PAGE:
Comics. I read them. Hence the title.
Our Love is Real
Sam Humphries/Steven Sanders
I’ve heard the buzz on this one. You kind of can’t escape it. Even my good friend Joey Aulisio wouldn’t allow the room to go quiet. After letting it sit in a pile for a few months, I decided I should finally read this, and you know what, I think Our Love is Real does deserve the buzz.
To somehow explain it … this story is set in the future where AIDS has been cured, and all new types of love are running wild. People now have sex with animals, plants and even rocks. Our anchor point is a cop by the name of Jok, and we follow him through this crazy, crazy world as he reconsiders all he knows.
The excellence here stems from a blending of different genres and ideas of comics into one, smooth, exciting final product. It’s as much an art comic as it is a big budget production, and it’s as much a noir as it is a science fiction meditation. Humphries’ approach to writing takes the path of creation in which all resources and outside influences are welcomed to the table. “Love” exhales a complete breath of freshness because of that. The comic’s components, in terms of plot elements, narrative beats and genre signifiers, blend together for a wicked celebration of what fiction has to offer.
The book gives off a certain statement that I think every new writer would want to deliver: “hey, world, I can add my own voice to all this old stuff.”
Sanders’ artwork captures the script very well. The detail and locations are there when needed, yet he’s not afraid to minimize his approach for the character scenes. There’s a nice sense of design to bring out the uniqueness of the world, and I’d also say the man draws an excellent fight, meeting every beat.
At the core though, Our Love is Real tells a classic yet compelling tale of a cop who has to rethink what he previously believed right. The theme is true to the noir state of mind. Humphries and Sanders do a great job telling this story. It’s a one-shot and it reads quick, but the team drops a number of subtle marks to give readers spots to go deeper. On top of that though is a comic full of extremes. Animal/human relations. Sex with rocks. Protests. Over the top voice overs. It’s as ridiculous as the subject it’s exploring. Or better yet, the subject it’s fighting against. By the end of the book, Humphries and Sanders make it clear that no specific type of love is the real, right, correct way to go, and the point is wonderfully summed up by the loving pair on the last page. A transgender and a deceased man’s crystallized ashes.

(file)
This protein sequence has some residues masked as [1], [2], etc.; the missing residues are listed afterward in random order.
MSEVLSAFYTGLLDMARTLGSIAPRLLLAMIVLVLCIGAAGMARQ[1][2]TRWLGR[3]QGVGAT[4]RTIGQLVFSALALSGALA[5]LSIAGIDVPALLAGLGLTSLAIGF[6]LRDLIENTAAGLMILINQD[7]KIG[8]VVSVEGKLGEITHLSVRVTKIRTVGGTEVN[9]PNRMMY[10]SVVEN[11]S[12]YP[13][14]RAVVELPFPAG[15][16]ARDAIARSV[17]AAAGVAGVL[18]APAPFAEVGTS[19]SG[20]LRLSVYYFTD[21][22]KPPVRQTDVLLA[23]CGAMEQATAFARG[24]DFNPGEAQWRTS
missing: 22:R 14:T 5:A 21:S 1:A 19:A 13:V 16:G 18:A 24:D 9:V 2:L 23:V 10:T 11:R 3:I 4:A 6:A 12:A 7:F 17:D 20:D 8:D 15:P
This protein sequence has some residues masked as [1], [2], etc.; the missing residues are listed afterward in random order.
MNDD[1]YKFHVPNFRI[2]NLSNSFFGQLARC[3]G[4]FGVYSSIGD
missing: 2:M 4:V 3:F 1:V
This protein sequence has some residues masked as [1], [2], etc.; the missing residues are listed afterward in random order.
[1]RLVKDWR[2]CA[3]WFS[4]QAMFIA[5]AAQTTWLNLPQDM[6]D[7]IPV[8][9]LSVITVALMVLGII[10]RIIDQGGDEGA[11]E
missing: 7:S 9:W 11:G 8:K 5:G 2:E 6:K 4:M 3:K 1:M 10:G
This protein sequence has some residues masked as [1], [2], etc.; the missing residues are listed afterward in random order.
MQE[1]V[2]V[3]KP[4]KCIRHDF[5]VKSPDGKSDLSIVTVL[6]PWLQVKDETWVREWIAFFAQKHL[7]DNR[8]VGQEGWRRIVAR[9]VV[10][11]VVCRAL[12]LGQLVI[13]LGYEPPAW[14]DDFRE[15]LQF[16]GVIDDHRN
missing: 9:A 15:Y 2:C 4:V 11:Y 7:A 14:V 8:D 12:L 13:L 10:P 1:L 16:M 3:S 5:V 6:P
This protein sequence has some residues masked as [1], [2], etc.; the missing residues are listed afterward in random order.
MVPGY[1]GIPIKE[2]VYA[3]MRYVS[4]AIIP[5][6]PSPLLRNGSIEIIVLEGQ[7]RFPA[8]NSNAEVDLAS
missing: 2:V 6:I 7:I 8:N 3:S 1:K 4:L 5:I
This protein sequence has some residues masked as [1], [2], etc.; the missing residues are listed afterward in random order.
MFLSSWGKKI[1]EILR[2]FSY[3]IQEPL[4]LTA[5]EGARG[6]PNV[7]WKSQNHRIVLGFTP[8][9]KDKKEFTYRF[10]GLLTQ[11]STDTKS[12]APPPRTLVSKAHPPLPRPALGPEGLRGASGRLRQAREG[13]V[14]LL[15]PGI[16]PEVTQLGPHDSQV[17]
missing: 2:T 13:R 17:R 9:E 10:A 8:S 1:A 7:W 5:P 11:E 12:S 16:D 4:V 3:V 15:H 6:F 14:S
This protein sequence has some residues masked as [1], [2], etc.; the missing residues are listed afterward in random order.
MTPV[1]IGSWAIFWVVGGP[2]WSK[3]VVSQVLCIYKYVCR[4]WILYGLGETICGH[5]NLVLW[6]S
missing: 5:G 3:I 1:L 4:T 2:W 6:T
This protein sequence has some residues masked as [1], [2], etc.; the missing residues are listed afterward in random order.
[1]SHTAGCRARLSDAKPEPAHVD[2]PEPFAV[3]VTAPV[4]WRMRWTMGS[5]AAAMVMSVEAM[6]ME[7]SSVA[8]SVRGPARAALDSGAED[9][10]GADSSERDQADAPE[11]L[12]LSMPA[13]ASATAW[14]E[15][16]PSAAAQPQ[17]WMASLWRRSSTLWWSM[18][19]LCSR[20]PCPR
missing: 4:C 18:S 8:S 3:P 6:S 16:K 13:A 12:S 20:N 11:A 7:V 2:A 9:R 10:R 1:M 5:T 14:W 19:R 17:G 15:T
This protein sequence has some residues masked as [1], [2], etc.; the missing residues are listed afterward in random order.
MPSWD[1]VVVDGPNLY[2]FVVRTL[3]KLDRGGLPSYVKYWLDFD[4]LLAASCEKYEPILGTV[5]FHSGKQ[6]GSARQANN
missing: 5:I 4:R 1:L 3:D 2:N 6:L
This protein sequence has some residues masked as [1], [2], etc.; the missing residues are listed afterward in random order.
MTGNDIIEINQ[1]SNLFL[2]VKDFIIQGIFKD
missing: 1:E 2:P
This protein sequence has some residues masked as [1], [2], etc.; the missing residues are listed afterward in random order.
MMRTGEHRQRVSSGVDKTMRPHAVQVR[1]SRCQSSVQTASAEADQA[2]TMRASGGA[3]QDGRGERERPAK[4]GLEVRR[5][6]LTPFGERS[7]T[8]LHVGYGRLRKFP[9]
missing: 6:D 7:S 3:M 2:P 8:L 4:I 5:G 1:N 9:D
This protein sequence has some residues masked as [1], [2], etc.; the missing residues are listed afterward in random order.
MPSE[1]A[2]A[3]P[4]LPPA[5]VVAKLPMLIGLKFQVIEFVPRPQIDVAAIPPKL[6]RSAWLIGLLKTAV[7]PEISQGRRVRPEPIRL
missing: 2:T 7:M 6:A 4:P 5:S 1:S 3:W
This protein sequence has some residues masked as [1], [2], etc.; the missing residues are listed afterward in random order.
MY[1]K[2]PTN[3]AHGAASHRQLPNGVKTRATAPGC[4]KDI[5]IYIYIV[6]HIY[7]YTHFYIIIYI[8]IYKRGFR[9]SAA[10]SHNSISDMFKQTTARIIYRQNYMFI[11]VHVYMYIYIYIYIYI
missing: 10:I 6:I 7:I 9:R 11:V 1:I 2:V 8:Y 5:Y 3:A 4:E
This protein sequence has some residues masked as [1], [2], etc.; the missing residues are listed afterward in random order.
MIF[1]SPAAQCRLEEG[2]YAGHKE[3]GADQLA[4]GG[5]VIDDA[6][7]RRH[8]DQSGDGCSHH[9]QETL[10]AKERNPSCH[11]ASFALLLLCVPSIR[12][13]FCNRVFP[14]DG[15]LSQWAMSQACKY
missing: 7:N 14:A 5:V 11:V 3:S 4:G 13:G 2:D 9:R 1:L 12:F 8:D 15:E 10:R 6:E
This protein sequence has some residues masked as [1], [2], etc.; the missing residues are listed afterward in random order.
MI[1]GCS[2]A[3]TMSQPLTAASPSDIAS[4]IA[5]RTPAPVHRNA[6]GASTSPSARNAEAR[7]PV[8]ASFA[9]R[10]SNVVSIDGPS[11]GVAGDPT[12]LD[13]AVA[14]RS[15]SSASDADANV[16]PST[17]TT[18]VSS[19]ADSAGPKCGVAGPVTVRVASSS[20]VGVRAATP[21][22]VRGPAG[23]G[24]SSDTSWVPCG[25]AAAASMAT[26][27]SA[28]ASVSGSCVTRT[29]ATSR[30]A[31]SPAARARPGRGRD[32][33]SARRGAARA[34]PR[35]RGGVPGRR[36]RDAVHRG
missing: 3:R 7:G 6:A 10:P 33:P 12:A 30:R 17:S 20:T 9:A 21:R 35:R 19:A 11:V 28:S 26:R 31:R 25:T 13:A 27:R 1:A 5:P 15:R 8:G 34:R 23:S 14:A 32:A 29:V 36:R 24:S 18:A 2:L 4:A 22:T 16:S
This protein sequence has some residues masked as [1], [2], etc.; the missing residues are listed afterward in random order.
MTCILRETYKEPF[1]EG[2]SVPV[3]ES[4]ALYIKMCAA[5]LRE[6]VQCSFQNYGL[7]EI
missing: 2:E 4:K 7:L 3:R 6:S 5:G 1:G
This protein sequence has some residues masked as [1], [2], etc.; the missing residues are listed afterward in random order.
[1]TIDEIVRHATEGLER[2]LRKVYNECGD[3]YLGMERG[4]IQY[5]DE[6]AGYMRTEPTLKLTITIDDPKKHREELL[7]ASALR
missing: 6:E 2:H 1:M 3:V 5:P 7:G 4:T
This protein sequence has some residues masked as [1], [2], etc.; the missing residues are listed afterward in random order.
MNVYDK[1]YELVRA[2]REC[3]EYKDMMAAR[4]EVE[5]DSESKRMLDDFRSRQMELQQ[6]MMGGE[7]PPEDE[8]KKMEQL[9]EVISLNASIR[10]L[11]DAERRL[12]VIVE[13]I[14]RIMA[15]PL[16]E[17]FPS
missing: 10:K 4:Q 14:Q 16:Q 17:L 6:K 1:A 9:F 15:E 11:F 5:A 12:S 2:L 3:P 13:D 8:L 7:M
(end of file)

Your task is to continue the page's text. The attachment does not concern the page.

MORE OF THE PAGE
In my attempt to read comics outside of my usual focus, I stumbled upon Alex Schubert’s work after clicking a few links, and being as care free as I am I bought a few of his comics, not knowing what to expect.
Luckily, a pleasant surprise.
With his mini comic The Dudes, Alex Schubert shows us the darker, sadder side of the typically funny and well-loved “Dude” archetype. The story is very simple, or you could even say nonexistent. Schubert places us in a neighborhood where we observe an assortment of typical hipster, stoner kids and their miserable existences. Yet, to these Dudes, their existence is pretty important. Or at least, they make it out to be as they find used condoms and discuss threesomes they’ll never have.